Ardath Griffin

Belmont University Attorney Spotlight: Ardath Griffin Class Of 2015

Share on facebook
Share on twitter
Share on linkedin
Share on pinterest
Share on email

Attorney at Law Magazine Middle Tennessee Publisher Amy Dreiling sat down with Ardath Griffin in the Belmont University College of Law Attorney Spotlight to discuss her experiences in law school and her career since graduation. 

AALM: Why did you choose Belmont Law?

Griffin: When I first began my law school search, the one tip I received the most was to pick a school in the jurisdiction in which I intended to practice. Being that I am from Ohio, my law school search centered around Columbus, Cleveland and Cincinnati. But when I received promotional materials from Belmont featuring a University of Cincinnati grad and my sister-in-law being accepted into Belmont’s occupational therapy program, I decided to give Belmont a second look. One conversation with Dean Matthews and, at the time, Dean Kinsler had me sold. Belmont designed a curriculum that would not only provide me with essential legal knowledge, but the practical skills necessary to look like a seasoned vet. That was everything I wanted in a law school, and looking back on my education at Belmont College of Law, that’s exactly what I received.

AALM: You are a prosecutor for the district attorney. How did you come to choose this career path? Have you always known this was what you wanted to do after law school or did you discover that while in law school?

Griffin: When I first decided to apply to law school, I knew that I wanted to use my legal education to help people who found themselves within the criminal justice system. With that in mind, I naturally thought I should pursue a career as a criminal defense attorney. However, after a few months interning with the Davidson County District Attorney’s Office, I realized that being a prosecutor would give me the opportunity to touch so many lives. I would be able to help victims of crime seek justice, institute rehabilitation for offenders, and ensure innocent parties went free.

Answering Legal Banner

AALM: What course or courses did you take at Belmont Law that best prepared you for your career?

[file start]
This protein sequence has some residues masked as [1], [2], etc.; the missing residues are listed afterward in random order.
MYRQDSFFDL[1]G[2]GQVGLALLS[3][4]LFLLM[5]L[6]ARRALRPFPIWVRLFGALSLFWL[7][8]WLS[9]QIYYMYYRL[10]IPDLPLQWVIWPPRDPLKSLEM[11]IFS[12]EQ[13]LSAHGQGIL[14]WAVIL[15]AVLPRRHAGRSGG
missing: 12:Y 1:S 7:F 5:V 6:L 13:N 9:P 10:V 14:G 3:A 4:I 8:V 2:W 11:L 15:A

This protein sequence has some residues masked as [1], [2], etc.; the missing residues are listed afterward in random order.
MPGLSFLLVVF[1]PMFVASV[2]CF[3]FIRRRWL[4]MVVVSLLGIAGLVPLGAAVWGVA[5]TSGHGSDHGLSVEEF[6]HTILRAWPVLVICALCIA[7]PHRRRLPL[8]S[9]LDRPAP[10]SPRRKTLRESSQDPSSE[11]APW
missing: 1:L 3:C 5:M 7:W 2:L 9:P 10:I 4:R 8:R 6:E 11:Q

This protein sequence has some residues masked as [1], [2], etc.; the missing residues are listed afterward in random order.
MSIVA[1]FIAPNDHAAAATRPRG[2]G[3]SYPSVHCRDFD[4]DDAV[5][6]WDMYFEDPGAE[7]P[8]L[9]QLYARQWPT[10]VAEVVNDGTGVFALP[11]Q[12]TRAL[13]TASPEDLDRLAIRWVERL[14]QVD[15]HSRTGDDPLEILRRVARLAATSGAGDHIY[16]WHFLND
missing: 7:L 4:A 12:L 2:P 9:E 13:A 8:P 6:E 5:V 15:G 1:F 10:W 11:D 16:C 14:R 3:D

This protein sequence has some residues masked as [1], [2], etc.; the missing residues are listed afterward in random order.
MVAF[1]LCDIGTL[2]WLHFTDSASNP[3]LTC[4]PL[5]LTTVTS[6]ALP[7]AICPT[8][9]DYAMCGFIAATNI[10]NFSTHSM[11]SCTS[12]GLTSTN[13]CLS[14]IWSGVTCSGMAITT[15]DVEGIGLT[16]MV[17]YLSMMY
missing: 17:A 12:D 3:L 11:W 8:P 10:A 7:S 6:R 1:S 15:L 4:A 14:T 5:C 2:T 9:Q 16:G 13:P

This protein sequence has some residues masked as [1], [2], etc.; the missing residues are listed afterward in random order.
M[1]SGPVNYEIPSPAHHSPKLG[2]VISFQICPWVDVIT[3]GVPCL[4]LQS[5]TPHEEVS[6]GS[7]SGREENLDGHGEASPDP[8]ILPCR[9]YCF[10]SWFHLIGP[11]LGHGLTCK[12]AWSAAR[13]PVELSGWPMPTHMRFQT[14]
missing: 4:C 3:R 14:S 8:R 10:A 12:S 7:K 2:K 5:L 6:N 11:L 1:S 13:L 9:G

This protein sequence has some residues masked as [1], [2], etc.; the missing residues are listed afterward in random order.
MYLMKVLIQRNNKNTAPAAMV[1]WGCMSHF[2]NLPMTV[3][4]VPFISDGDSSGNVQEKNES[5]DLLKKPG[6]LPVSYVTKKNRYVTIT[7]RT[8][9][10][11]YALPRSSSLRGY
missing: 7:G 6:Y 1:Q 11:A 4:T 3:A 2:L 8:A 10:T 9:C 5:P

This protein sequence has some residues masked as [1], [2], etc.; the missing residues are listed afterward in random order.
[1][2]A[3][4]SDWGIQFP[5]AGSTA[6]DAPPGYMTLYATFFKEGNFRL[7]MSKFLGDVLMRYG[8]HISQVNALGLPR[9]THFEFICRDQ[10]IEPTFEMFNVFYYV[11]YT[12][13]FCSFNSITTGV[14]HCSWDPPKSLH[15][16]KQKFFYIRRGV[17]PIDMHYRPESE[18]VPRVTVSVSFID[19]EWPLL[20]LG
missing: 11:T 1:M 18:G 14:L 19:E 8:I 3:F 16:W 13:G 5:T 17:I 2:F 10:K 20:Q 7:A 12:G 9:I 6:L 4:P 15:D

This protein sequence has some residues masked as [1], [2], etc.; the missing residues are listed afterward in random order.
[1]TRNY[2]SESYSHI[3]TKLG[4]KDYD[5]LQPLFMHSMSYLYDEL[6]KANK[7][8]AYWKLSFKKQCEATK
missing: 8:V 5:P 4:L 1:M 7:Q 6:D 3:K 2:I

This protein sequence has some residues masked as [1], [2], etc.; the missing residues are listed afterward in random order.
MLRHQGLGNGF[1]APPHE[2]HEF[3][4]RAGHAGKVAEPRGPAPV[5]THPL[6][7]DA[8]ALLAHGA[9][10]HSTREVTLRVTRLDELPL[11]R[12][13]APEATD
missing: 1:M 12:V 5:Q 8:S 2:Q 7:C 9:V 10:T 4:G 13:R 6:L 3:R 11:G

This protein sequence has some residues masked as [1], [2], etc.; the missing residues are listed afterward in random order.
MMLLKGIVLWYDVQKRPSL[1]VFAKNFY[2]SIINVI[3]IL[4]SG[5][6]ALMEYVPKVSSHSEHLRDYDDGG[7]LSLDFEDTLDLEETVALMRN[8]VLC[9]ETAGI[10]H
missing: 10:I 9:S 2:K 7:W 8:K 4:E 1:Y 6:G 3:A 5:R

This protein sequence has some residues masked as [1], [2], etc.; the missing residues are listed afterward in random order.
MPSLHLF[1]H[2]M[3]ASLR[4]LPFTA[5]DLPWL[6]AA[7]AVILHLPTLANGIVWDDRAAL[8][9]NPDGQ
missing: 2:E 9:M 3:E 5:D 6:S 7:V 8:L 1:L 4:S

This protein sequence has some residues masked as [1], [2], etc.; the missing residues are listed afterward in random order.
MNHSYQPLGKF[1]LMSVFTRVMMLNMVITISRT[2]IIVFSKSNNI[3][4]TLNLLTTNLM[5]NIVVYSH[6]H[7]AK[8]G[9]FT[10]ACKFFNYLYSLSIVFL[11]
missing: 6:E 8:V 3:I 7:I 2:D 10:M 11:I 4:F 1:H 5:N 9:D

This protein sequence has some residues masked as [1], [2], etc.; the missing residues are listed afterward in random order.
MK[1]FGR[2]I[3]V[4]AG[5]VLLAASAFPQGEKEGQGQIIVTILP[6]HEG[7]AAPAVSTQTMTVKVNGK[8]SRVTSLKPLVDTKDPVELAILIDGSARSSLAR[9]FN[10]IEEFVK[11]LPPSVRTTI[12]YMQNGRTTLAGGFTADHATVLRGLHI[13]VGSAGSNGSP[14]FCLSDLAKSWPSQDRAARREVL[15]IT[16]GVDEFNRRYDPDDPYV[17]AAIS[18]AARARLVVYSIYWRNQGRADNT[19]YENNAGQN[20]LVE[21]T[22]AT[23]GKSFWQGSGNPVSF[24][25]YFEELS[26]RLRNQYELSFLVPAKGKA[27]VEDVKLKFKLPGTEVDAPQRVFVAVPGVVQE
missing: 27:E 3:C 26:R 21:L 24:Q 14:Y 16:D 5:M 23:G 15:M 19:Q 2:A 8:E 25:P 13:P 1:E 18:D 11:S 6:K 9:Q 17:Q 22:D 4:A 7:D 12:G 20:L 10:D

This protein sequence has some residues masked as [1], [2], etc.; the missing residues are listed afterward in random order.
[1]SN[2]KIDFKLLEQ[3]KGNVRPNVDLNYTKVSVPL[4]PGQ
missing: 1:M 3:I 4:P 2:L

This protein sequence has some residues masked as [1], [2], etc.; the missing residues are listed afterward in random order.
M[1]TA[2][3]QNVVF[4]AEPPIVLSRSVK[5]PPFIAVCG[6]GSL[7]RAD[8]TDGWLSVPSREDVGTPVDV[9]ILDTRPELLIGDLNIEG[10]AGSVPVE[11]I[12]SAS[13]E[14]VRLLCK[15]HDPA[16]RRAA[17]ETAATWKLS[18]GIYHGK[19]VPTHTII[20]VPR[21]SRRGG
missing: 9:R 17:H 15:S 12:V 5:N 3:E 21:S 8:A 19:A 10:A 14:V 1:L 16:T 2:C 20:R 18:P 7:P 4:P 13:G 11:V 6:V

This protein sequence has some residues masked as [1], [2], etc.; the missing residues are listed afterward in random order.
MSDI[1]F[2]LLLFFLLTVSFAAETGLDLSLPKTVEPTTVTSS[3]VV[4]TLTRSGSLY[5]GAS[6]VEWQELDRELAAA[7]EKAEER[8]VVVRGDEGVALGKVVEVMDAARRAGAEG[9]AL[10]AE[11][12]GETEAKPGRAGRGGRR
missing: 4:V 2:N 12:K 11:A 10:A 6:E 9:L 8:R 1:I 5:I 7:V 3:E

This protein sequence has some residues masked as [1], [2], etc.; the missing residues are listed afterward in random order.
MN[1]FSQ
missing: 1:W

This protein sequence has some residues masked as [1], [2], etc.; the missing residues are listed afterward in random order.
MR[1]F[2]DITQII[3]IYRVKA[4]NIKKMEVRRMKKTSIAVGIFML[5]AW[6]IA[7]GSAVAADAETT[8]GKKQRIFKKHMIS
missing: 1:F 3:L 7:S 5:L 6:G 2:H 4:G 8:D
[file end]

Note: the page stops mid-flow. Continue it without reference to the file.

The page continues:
Griffin: Trial advocacy and advanced trial advocacy coupled with criminal law and procedure and evidence have been especially beneficial. Through criminal law and procedure and evidence, I learned the law, the rules and the procedure of the courtroom. And through trial advocacy and advanced trial advocacy, I was able to learn to use that knowledge on my feet. Upon completion of advanced trial advocacy, I had already successfully defended my first client in a criminal jury trial. While that client may have been fictitious, the presiding judge is currently sitting on the criminal court bench in Davidson County and the jury were real strangers who listened to the evidence presented and came to a verdict after deliberation. I use the knowledge and experience I gained from those courses everyday in the courtroom.

AALM: What is the most challenging and most rewarding part of your job?

Griffin: Working with victims can be the most challenging and rewarding aspect of my position. When I first joined the DA’s office full time, I was assigned to the domestic violence division. Just recently I was moved up to division four in criminal court, so the majority of the crimes that I have prosecuted are crimes involving victims. Crimes such as assault, strangulation and, most recently, rape. These are very traumatic experiences and it’s my job to ask the victims to not only relive that trauma, but to do so while I ask very invasive questions. That can be very challenging. But helping victims find their voice to courageously confront their abusers and see the look of vindication on their faces when all is said and done is by far one the most rewarding feelings in the world.

AALM: What other professional organizations or volunteer organizations are you involved in currently?

Griffin: I really enjoy engaging in various community outreach opportunities through our office. Speaking to church congregations about how to recognize domestic violence and what resources are available to assist victims, speaking to students in middle school, high school and undergraduate school about my position and the influence it has on the community, and meeting with community members to discuss their concerns are all different channels I have used to help make the DA’s office more accessible to the community.

TRENDING FEATURES

Leave a Reply

Your email address will not be published. Required fields are marked *

Subscribe to Our Newsletter

You have successfully subscribed!

X